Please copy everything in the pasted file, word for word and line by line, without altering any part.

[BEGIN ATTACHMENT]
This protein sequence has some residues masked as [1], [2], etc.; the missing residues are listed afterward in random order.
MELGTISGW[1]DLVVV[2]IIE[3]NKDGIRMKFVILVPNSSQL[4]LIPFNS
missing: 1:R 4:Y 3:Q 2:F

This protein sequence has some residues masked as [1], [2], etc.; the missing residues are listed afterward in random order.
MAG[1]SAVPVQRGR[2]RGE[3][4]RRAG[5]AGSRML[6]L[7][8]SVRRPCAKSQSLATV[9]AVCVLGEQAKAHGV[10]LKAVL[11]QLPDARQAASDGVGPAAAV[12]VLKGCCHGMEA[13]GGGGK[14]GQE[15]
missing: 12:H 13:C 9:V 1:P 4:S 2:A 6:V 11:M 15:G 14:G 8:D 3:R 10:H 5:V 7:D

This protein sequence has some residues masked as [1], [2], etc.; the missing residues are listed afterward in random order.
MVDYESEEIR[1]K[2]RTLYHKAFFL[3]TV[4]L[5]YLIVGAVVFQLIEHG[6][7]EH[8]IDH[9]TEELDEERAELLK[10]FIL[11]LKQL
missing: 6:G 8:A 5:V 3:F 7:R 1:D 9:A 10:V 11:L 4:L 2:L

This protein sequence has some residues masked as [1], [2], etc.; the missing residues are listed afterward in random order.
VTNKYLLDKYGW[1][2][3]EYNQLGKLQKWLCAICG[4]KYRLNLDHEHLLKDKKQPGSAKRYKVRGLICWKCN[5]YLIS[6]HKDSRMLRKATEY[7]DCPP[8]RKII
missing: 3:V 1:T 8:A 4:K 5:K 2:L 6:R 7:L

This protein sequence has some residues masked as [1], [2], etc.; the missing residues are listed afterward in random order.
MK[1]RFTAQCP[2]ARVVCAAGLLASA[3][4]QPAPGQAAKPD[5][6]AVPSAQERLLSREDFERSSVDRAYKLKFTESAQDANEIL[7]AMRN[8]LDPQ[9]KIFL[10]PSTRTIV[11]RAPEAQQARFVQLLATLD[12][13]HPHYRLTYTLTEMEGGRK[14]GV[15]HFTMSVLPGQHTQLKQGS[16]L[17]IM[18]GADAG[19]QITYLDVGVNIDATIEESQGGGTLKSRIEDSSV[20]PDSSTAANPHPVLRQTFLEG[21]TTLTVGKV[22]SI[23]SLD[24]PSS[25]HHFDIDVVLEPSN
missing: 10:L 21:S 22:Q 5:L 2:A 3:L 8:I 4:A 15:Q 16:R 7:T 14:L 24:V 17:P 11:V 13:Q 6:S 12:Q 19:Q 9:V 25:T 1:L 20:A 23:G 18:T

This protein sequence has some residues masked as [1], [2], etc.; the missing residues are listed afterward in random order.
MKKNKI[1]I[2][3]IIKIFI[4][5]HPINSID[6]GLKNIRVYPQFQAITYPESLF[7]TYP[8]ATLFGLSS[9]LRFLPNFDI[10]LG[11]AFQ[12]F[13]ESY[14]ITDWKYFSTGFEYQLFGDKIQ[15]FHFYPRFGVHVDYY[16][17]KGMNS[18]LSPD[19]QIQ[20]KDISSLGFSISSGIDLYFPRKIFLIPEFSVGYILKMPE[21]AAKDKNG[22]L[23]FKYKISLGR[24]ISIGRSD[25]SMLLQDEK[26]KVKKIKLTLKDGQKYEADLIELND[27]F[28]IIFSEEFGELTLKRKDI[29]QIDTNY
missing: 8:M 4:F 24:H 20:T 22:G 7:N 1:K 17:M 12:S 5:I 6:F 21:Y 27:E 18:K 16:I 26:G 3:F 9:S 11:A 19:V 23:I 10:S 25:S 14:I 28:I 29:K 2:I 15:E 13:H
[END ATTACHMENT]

This protein sequence has some residues masked as [1], [2], etc.; the missing residues are listed afterward in random order.
MELGTISGW[1]DLVVV[2]IIE[3]NKDGIRMKFVILVPNSSQL[4]LIPFNS
missing: 1:R 4:Y 3:Q 2:F

This protein sequence has some residues masked as [1], [2], etc.; the missing residues are listed afterward in random order.
MAG[1]SAVPVQRGR[2]RGE[3][4]RRAG[5]AGSRML[6]L[7][8]SVRRPCAKSQSLATV[9]AVCVLGEQAKAHGV[10]LKAVL[11]QLPDARQAASDGVGPAAAV[12]VLKGCCHGMEA[13]GGGGK[14]GQE[15]
missing: 12:H 13:C 9:V 1:P 4:S 2:A 6:V 11:M 15:G 14:G 8:D 3:R 10:H 5:V 7:D

This protein sequence has some residues masked as [1], [2], etc.; the missing residues are listed afterward in random order.
MVDYESEEIR[1]K[2]RTLYHKAFFL[3]TV[4]L[5]YLIVGAVVFQLIEHG[6][7]EH[8]IDH[9]TEELDEERAELLK[10]FIL[11]LKQL
missing: 6:G 8:A 5:V 3:F 7:R 1:D 9:A 10:V 11:L 4:L 2:L

This protein sequence has some residues masked as [1], [2], etc.; the missing residues are listed afterward in random order.
VTNKYLLDKYGW[1][2][3]EYNQLGKLQKWLCAICG[4]KYRLNLDHEHLLKDKKQPGSAKRYKVRGLICWKCN[5]YLIS[6]HKDSRMLRKATEY[7]DCPP[8]RKII
missing: 3:V 1:T 8:A 4:K 5:K 2:L 6:R 7:L

This protein sequence has some residues masked as [1], [2], etc.; the missing residues are listed afterward in random order.
MK[1]RFTAQCP[2]ARVVCAAGLLASA[3][4]QPAPGQAAKPD[5][6]AVPSAQERLLSREDFERSSVDRAYKLKFTESAQDANEIL[7]AMRN[8]LDPQ[9]KIFL[10]PSTRTIV[11]RAPEAQQARFVQLLATLD[12][13]HPHYRLTYTLTEMEGGRK[14]GV[15]HFTMSVLPGQHTQLKQGS[16]L[17]IM[18]GADAG[19]QITYLDVGVNIDATIEESQGGGTLKSRIEDSSV[20]PDSSTAANPHPVLRQTFLEG[21]TTLTVGKV[22]SI[23]SLD[24]PSS[25]HHFDIDVVLEPSN
missing: 10:L 21:S 22:Q 5:L 2:A 3:L 8:I 4:A 15:Q 16:R 7:T 14:L 24:V 17:P 11:V 13:Q 6:S 12:Q 19:Q 9:V 25:T 1:L 20:A 23:G 18:T

This protein sequence has some residues masked as [1], [2], etc.; the missing residues are listed afterward in random order.
MKKNKI[1]I[2][3]IIKIFI[4][5]HPINSID[6]GLKNIRVYPQFQAITYPESLF[7]TYP[8]ATLFGLSS[9]LRFLPNFDI[10]LG[11]AFQ[12]F[13]ESY[14]ITDWKYFSTGFEYQLFGDKIQ[15]FHFYPRFGVHVDYY[16][17]KGMNS[18]LSPD[19]QIQ[20]KDISSLGFSISSGIDLYFPRKIFLIPEFSVGYILKMPE[21]AAKDKNG[22]L[23]FKYKISLGR[24]ISIGRSD[25]SMLLQDEK[26]KVKKIKLTLKDGQKYEADLIELND[27]F[28]IIFSEEFGELTLKRKDI[29]QIDTNY
missing: 8:M 4:F 24:H 20:T 22:G 7:N 1:K 17:M 12:S 5:I 6:F 21:Y 27:E 18:K 16:I 26:G 3:F 9:S 11:A 19:V 23:I 10:S 25:S 14:I 28:I 29:K 2:I 15:E 13:H